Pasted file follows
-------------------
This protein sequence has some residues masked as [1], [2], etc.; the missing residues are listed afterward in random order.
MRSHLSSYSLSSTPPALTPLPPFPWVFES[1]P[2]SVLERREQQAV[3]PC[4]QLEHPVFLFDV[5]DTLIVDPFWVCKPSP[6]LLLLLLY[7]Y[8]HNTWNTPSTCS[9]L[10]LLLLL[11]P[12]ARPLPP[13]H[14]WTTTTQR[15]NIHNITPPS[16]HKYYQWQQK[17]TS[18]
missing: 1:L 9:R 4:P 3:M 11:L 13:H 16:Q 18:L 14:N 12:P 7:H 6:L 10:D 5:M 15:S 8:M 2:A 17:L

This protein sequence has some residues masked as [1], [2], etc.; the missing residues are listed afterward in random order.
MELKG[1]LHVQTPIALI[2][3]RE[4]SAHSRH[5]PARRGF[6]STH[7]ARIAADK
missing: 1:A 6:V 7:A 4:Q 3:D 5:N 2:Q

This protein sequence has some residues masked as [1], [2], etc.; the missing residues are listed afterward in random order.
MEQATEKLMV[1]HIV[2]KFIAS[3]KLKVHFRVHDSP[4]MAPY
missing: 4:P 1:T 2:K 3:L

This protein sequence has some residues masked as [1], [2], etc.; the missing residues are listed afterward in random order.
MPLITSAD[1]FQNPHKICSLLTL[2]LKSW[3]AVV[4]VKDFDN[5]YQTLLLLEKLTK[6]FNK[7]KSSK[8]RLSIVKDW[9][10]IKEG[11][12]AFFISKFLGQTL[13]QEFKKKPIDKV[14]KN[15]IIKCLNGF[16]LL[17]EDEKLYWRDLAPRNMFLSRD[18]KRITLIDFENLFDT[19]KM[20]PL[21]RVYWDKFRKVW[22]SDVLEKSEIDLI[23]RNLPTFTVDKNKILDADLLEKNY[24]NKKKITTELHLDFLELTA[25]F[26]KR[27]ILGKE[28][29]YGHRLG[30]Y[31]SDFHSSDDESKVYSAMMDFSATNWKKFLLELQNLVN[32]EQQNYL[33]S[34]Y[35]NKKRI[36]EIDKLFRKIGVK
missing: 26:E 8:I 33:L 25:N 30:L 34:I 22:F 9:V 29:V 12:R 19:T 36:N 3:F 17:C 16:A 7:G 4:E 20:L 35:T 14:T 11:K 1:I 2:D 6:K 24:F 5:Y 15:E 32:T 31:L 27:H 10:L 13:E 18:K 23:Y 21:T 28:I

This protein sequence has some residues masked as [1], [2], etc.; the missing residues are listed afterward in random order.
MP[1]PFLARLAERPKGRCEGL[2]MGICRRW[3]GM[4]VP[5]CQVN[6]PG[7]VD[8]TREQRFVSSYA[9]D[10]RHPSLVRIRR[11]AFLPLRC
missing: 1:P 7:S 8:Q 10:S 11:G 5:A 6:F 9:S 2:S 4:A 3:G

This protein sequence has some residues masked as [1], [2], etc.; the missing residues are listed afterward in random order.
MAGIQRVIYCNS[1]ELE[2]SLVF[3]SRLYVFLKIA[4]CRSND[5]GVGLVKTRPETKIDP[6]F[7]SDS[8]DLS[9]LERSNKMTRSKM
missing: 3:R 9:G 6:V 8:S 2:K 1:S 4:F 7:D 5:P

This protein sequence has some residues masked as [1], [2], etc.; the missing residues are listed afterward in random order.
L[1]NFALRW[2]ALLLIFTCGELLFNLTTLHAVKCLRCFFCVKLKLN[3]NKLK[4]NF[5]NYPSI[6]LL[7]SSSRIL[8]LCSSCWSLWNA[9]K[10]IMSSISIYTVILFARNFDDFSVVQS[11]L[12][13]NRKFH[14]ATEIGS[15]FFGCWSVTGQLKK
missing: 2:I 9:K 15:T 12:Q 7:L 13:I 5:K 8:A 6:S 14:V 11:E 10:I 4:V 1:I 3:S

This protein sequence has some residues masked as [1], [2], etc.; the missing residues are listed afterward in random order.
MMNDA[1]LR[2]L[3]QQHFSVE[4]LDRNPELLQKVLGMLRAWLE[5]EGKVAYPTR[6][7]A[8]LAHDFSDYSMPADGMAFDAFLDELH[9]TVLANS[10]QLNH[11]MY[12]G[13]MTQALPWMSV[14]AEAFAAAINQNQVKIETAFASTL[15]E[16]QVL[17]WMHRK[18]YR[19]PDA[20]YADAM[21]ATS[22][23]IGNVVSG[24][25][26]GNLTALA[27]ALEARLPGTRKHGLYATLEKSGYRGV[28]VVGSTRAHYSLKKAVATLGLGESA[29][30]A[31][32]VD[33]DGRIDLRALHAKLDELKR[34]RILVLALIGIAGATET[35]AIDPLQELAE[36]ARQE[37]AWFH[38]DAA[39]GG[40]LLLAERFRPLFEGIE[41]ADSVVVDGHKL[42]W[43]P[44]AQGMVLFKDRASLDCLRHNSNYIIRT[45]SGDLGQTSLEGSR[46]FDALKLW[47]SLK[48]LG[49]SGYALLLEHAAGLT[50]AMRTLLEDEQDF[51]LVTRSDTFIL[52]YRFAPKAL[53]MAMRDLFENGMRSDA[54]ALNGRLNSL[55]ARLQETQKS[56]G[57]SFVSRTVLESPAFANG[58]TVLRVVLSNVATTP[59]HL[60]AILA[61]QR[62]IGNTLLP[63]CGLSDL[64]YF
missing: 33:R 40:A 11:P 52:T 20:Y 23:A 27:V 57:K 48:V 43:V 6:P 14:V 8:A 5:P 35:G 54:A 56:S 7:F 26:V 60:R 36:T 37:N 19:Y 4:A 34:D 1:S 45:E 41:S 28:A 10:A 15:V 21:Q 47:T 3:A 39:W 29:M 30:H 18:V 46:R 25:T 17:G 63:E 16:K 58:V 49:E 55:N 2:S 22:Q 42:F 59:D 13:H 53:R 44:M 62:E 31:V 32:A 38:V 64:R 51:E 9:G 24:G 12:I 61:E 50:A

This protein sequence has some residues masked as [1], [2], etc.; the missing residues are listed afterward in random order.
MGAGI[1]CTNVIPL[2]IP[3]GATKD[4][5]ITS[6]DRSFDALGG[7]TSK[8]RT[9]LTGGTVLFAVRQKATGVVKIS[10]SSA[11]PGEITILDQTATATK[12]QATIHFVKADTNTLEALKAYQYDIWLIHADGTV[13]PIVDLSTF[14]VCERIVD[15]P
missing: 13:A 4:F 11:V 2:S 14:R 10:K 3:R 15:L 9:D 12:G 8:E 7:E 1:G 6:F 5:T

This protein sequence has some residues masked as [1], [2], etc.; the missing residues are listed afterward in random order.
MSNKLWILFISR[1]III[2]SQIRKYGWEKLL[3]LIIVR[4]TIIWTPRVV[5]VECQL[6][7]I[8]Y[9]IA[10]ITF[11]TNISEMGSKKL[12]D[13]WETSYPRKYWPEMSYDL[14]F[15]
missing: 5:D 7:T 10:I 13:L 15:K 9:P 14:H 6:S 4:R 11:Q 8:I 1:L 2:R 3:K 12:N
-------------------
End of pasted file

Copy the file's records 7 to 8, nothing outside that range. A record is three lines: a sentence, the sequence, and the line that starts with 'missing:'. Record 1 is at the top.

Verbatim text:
This protein sequence has some residues masked as [1], [2], etc.; the missing residues are listed afterward in random order.
L[1]NFALRW[2]ALLLIFTCGELLFNLTTLHAVKCLRCFFCVKLKLN[3]NKLK[4]NF[5]NYPSI[6]LL[7]SSSRIL[8]LCSSCWSLWNA[9]K[10]IMSSISIYTVILFARNFDDFSVVQS[11]L[12][13]NRKFH[14]ATEIGS[15]FFGCWSVTGQLKK
missing: 2:I 9:K 15:T 12:Q 7:L 13:I 5:K 8:A 6:S 14:V 11:E 10:I 4:V 1:I 3:S

This protein sequence has some residues masked as [1], [2], etc.; the missing residues are listed afterward in random order.
MMNDA[1]LR[2]L[3]QQHFSVE[4]LDRNPELLQKVLGMLRAWLE[5]EGKVAYPTR[6][7]A[8]LAHDFSDYSMPADGMAFDAFLDELH[9]TVLANS[10]QLNH[11]MY[12]G[13]MTQALPWMSV[14]AEAFAAAINQNQVKIETAFASTL[15]E[16]QVL[17]WMHRK[18]YR[19]PDA[20]YADAM[21]ATS[22][23]IGNVVSG[24][25][26]GNLTALA[27]ALEARLPGTRKHGLYATLEKSGYRGV[28]VVGSTRAHYSLKKAVATLGLGESA[29][30]A[31][32]VD[33]DGRIDLRALHAKLDELKR[34]RILVLALIGIAGATET[35]AIDPLQELAE[36]ARQE[37]AWFH[38]DAA[39]GG[40]LLLAERFRPLFEGIE[41]ADSVVVDGHKL[42]W[43]P[44]AQGMVLFKDRASLDCLRHNSNYIIRT[45]SGDLGQTSLEGSR[46]FDALKLW[47]SLK[48]LG[49]SGYALLLEHAAGLT[50]AMRTLLEDEQDF[51]LVTRSDTFIL[52]YRFAPKAL[53]MAMRDLFENGMRSDA[54]ALNGRLNSL[55]ARLQETQKS[56]G[57]SFVSRTVLESPAFANG[58]TVLRVVLSNVATTP[59]HL[60]AILA[61]QR[62]IGNTLLP[63]CGLSDL[64]YF
missing: 33:R 40:A 11:P 52:T 20:Y 23:A 27:V 57:K 48:V 43:V 6:P 14:V 8:A 5:P 35:G 54:A 56:S 7:F 26:V 60:R 36:T 37:N 19:Y 4:A 34:D 1:S 45:E 41:S 28:A 10:A 15:V 21:Q 47:T 3:A 39:W 29:M 30:H 18:V 46:R 25:T 17:G 63:E 16:K 58:V 49:E 55:N 2:S 22:Q 42:F 59:D 13:H 53:R 44:M 62:E 31:V 32:A 38:V 64:R 51:E 9:G 24:G 12:I 61:E 50:A